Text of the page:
We are called outside the camp

We are called outside the camp

In my quiet time this morning I was struck again by the exhortation to go outside the camp in Hebrews chapter 13.

I’m still reflecting on my time in the U.K. and the breadth of Christian history that I was able to engage with there.

Two images highlight this for me: Columba Bay and Durham Cathedral.

Bay is on the Southern Western coast of the tiny island of Iona. It is surrounded by rugged cliffs and covered in pebbles that have been rounded by centuries of being bashed against each other by the force of an often rough sea.

Durham Cathedral, according to the visitors guide is one of the greatest churches ever built. Planned and begun in 1081 and finally finished in 1280, its scale and obvious history simply take your breath away.
Both sites are of great significance to the Christian church.

Columba bay was the site where Columba first came ashore at Iona, as a result of his conviction that God had called him to leave the familiarity of home and give his life for the barbarians known as the Picts (modern day Scotland). As I stood on the shore at the bay, reflecting on what I would be willing to give up if God called me, I found myself deeply moved at Columba’s faith and courage.

Durham Cathedral is grand. It houses the remains of St. Cuthbert who some scholars call the greatest saint of the North (I think Cuthbert’s achievements pale into insignificance alongside Columba, Aiden and even Brigitte, but what would I know), and a number of other significant Historical figures. It is huge, and a sign inside tells visitors that it costs £60,000 a week just to keep open. There is part of me that wanted to decry the waste of money. I tend to agree with Bono who sang “You glorify your past when your future dries up”, but being there and standing where so many have gone before, I could see the dilemma that the Church of England finds itself in. I’m not sure I would want to lose such a remarkable link with those who have gone before us, mind you England is saturated with historical churches. I would be fascinated to know just how much is spent on sustaining church buildings around the world. I’m not sure it is wrong, but it certainly raises some questions.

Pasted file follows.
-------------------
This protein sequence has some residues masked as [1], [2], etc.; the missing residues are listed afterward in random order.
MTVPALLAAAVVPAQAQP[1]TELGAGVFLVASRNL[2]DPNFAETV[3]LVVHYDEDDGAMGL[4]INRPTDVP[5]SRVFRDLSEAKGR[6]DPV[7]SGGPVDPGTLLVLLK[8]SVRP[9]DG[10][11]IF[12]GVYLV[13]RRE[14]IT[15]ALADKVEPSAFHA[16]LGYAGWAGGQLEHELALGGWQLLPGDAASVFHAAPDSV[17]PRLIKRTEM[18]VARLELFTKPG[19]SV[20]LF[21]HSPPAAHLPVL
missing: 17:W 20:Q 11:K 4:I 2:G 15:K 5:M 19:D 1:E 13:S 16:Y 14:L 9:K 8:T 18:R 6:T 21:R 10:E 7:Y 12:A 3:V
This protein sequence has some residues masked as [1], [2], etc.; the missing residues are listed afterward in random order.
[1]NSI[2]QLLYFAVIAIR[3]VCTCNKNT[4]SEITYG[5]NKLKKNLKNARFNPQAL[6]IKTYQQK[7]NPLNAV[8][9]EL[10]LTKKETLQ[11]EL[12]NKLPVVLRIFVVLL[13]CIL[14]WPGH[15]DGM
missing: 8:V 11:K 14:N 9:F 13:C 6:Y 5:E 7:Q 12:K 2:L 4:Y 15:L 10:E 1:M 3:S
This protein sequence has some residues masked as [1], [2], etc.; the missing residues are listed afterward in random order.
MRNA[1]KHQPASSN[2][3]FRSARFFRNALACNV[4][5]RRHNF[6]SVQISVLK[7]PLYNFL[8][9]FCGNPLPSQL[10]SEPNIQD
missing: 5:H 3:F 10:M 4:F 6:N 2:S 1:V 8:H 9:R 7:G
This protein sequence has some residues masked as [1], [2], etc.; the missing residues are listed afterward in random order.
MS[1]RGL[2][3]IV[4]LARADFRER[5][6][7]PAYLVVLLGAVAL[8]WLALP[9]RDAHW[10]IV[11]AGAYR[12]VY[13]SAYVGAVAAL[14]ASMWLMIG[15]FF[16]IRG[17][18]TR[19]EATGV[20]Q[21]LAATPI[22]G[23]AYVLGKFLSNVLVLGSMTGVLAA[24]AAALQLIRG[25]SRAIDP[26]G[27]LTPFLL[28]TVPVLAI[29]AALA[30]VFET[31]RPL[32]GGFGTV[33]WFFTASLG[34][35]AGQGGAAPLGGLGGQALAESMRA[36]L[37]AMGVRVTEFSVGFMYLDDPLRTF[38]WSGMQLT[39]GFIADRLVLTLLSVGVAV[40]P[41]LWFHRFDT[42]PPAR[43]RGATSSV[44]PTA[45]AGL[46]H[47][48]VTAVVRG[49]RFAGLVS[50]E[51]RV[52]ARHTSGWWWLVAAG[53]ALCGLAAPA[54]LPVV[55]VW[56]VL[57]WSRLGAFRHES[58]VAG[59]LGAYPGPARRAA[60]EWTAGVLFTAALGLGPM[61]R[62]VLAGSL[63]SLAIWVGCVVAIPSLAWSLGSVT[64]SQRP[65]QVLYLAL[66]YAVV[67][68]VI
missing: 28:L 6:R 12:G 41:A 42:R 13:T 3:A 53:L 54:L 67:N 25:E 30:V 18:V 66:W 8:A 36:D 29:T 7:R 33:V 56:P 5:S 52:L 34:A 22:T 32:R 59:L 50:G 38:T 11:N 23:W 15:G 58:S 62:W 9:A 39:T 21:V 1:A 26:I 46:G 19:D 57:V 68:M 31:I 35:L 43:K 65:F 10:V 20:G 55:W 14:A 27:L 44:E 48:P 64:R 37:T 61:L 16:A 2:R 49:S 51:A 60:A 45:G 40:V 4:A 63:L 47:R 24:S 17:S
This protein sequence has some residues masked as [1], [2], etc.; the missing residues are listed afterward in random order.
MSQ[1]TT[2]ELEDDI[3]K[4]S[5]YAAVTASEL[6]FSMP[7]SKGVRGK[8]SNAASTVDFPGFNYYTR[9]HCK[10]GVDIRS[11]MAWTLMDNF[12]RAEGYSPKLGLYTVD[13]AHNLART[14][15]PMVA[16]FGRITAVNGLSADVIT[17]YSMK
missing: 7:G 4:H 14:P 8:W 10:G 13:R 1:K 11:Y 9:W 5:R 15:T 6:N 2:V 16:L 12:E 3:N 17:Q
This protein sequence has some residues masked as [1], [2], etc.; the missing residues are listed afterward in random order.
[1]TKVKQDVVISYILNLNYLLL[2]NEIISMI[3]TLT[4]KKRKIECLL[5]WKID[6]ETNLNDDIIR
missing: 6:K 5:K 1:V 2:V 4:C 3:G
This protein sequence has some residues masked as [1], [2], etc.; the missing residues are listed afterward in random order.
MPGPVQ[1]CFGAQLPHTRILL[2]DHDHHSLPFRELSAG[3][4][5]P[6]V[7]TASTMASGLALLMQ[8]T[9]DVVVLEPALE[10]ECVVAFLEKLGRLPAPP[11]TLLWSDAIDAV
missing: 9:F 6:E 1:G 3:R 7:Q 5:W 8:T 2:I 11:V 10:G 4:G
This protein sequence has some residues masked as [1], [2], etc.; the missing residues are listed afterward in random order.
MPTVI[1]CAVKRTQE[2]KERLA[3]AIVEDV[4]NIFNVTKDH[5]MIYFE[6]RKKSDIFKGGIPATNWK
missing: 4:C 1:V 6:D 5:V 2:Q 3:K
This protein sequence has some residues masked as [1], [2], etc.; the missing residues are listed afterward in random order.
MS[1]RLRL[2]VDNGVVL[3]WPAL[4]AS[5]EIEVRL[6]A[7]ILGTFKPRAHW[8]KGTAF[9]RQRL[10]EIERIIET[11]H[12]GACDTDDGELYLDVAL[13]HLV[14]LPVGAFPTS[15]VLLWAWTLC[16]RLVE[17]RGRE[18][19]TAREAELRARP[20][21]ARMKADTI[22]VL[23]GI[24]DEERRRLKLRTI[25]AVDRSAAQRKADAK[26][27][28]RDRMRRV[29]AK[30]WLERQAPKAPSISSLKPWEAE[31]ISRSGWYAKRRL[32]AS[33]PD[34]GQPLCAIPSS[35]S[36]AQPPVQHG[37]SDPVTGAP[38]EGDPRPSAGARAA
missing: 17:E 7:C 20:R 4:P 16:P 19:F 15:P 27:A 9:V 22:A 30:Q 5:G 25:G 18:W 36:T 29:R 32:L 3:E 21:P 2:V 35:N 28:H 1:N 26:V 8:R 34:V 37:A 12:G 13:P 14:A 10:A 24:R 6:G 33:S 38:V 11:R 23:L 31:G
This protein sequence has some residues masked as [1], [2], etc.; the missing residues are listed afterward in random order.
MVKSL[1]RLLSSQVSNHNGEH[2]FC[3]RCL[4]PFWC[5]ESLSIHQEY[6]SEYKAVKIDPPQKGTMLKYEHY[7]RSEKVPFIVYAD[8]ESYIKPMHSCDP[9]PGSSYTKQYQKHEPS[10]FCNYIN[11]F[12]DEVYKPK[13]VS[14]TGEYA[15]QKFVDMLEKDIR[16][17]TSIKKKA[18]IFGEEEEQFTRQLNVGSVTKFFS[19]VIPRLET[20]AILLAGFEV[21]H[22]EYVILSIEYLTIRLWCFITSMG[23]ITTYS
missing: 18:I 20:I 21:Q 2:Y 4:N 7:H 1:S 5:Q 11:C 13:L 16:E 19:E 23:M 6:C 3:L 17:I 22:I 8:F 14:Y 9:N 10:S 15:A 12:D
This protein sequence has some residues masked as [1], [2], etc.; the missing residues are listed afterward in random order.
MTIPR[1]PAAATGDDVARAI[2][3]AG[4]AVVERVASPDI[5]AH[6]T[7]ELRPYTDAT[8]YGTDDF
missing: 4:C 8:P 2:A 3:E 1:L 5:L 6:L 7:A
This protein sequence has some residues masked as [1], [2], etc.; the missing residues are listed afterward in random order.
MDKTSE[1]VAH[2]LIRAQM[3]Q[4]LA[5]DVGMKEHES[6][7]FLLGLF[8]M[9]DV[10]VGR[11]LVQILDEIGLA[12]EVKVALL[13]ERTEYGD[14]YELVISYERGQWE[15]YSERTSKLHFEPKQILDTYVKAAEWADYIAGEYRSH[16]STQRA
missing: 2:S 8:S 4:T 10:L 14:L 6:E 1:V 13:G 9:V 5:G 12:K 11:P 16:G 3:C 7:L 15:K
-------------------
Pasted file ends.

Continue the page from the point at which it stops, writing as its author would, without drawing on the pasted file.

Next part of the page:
It was interesting to contrast the apparent contradiction between Columba and the church as represented by Durham cathedral.

Someone once used the definition for what the bible calls the world (which in Greek is Kosmos, meaning order or arrangement) as the system that sets itself up to tell you what you need in order not to need God. I find that definition helpful, and realised again this morning that we are called out of “the world” because we are focussed on a different system, a different order.

Hebrews 13:11=14 makes it clear:

The high priest carries the blood of animals into the Most Holy Place as a sin offering, but the bodies are burned outside the camp. And so Jesus also suffered outside the city gate to make the people holy through his own blood. Let us, then, go to him outside the camp, bearing the disgrace he bore. For here we do not have an enduring city, but we are looking for the city that is to come.

I was reading a bit about how systems work, and how systems change. I came across a paper that talked about how systems tend to reinforce themselves: